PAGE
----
What is the pathophysiology of frostbite?

Updated: Oct 13, 2020
  • Author: Bobak Zonnoor , MD; Chief Editor: Dirk M Elston, MD  more...
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The cutaneous circulation plays a major role in maintaining thermal homeostasis. The skin loses heat more easily than it gains heat. Thus, humans acclimatize better to heat than to cold. Cutaneous vasodilation is controlled by direct local effects and decrease of sympathetic vascular tone. Maximum reflex vasodilation occurs when the sympathetic system is blocked.

The fingers, toes, ears, and nose—the skin structures most at risk for frostbite—contain multiple arteriovenous anastomoses that allow shunting of blood in order to preserve core temperature at the expense of peripheral tissue circulation.

The effect of skin temperature on cutaneous blood flow involves the following:

  • Normal cutaneous flow is 200-250 mL/min

  • At 15°C, maximal vasoconstriction is reached, with blood flow measured at 20-50 mL/min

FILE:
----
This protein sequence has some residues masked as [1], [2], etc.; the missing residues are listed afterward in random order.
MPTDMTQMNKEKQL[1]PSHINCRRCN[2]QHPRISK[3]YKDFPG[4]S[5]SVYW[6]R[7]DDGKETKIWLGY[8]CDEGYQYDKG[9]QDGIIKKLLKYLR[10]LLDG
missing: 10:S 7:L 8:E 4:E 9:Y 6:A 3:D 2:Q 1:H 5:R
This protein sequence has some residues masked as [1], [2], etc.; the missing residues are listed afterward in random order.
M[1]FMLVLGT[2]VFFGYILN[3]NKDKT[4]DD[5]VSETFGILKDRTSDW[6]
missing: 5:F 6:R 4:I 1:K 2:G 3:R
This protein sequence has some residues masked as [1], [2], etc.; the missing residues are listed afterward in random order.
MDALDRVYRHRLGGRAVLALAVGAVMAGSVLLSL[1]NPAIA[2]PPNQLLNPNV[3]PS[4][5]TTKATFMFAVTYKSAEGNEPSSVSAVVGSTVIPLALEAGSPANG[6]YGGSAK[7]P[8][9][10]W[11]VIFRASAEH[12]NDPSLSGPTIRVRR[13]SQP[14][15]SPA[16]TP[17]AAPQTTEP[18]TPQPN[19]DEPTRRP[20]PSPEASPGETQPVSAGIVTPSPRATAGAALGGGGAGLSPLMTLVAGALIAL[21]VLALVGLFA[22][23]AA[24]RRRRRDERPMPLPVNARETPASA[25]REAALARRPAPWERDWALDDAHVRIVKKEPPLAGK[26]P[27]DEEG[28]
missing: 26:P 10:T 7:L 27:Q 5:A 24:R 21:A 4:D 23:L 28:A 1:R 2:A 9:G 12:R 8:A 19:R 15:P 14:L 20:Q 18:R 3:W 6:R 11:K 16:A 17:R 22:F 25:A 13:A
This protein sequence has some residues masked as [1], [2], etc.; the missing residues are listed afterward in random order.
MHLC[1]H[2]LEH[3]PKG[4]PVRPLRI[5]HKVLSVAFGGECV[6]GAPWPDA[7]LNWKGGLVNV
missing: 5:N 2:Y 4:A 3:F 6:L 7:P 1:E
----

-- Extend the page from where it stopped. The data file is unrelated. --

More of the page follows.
• Below 15°C, vasoconstriction is interrupted by rhythmic bursts of vasodilation occurring 3-5 times per hour and lasting 5-10 minutes; these bursts are more frequent and longer in individuals acclimated to the cold, making them less prone to frostbite injury

  • At 10°C, neurapraxia occurs, resulting in loss of cutaneous sensation

  • Below 0°C, negligible cutaneous blood flow allows the skin to freeze; without circulation, skin temperature drops at a rate exceeding 0.5°C per minute; smaller blood vessels (ie, microvasculature) freeze before larger blood vessels, and the venous system freezes before the arterial system because of lower flow rates

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